A simulated price war between two competing gas stations provided the context to assess the effects on de‐escalation of the subject's financial shortage, the competitor's financial shortage, and a message from the competitor conveying a non‐exploitative intent. Subject shortages encouraged gasoline price increases (de‐escalation) and competitor shortages encouraged price decreases (escalation). Subjects who were suffering a financial shortage rated their competitor as less likely to cooperate and more likely to exploit them than those who were not. Results were discussed in terms of a simplification of Pruitt and Kimmel's (1977) goal‐expectation hypothesis. One possible explanation for our results is that subjects make a comparison of relative strength before choosing either to de‐escalate or escalate.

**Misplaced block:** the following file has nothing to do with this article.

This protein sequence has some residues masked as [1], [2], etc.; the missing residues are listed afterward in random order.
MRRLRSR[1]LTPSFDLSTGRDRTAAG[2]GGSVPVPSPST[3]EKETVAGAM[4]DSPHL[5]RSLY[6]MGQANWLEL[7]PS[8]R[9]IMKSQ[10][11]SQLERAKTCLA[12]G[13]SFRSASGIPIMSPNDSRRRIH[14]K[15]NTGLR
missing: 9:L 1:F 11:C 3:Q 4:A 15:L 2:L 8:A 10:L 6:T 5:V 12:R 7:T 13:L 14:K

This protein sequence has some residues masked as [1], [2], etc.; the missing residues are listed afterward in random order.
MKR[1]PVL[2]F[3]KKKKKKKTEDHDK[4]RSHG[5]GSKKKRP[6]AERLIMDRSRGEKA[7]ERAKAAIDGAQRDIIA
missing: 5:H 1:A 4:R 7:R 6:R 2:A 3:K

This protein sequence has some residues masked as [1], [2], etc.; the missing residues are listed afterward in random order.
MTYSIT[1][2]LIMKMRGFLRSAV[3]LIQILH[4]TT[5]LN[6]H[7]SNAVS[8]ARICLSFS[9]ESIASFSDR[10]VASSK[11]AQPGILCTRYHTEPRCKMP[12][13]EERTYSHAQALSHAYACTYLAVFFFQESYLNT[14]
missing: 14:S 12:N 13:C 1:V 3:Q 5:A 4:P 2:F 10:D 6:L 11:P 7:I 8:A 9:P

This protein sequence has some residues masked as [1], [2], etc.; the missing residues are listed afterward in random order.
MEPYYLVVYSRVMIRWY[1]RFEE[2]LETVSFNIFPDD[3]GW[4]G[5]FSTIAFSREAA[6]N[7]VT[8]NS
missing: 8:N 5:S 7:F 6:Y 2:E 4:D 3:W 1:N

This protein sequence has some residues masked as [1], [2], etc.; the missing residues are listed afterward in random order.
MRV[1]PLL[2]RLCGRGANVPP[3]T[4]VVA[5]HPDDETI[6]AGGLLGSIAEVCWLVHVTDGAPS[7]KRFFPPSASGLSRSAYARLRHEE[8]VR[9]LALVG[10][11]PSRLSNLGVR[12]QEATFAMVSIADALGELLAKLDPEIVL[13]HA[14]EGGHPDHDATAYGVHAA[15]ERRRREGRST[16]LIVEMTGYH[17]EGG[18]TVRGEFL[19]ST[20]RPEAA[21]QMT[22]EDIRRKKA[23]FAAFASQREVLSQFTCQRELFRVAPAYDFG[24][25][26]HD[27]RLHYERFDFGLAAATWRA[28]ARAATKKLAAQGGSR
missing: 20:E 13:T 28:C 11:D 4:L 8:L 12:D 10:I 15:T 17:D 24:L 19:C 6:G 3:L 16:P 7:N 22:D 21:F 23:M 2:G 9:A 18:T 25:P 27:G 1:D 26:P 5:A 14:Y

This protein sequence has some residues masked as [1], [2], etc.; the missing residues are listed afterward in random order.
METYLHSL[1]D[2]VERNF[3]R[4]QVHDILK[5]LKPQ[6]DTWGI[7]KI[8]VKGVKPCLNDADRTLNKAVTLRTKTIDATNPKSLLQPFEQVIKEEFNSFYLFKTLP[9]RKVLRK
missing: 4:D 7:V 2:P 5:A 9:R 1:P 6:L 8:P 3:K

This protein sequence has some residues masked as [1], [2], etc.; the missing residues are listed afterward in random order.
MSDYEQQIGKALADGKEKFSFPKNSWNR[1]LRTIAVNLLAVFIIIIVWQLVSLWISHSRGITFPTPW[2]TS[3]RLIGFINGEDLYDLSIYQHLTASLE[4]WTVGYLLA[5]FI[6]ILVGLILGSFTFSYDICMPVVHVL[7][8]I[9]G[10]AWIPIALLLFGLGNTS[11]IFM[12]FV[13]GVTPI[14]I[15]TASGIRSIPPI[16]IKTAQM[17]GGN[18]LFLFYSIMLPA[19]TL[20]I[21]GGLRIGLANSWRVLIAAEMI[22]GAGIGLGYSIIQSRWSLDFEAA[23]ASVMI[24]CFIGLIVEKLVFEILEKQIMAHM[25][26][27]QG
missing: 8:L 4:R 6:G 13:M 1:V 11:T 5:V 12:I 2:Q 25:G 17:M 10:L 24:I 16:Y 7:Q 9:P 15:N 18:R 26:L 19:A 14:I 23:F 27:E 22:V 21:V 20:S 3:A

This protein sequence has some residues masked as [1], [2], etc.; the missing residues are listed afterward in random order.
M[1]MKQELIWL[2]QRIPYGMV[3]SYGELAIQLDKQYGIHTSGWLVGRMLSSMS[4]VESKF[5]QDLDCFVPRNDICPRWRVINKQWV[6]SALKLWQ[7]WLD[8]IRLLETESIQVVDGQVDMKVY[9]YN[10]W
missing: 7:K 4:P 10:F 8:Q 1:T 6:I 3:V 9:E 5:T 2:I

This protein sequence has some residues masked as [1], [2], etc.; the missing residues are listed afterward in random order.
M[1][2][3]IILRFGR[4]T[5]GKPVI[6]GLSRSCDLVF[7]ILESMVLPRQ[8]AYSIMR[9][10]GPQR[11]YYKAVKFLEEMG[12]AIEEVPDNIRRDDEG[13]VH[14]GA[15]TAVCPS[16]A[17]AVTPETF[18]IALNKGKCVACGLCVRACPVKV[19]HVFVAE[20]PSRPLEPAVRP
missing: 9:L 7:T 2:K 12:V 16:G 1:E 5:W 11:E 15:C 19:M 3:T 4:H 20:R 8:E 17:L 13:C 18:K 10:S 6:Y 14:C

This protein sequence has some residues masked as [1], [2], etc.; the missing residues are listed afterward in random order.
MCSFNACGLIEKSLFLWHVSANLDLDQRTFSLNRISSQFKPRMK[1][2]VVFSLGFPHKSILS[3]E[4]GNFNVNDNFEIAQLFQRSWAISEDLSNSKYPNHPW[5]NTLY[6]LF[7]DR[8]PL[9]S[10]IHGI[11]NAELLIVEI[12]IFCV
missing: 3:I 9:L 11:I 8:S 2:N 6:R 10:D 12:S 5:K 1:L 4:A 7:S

Rick Fry, W., Betz, B. and Pruitt, D. (1996), "THE EFFECTS OF RESOURCE SHORTAGE ON DE‐ESCALATION IN A SIMULATED PRICE WAR", International Journal of Conflict Management, Vol. 7 No. 1, pp. 5-20. https://doi.org/10.1108/eb022773Download as .RIS
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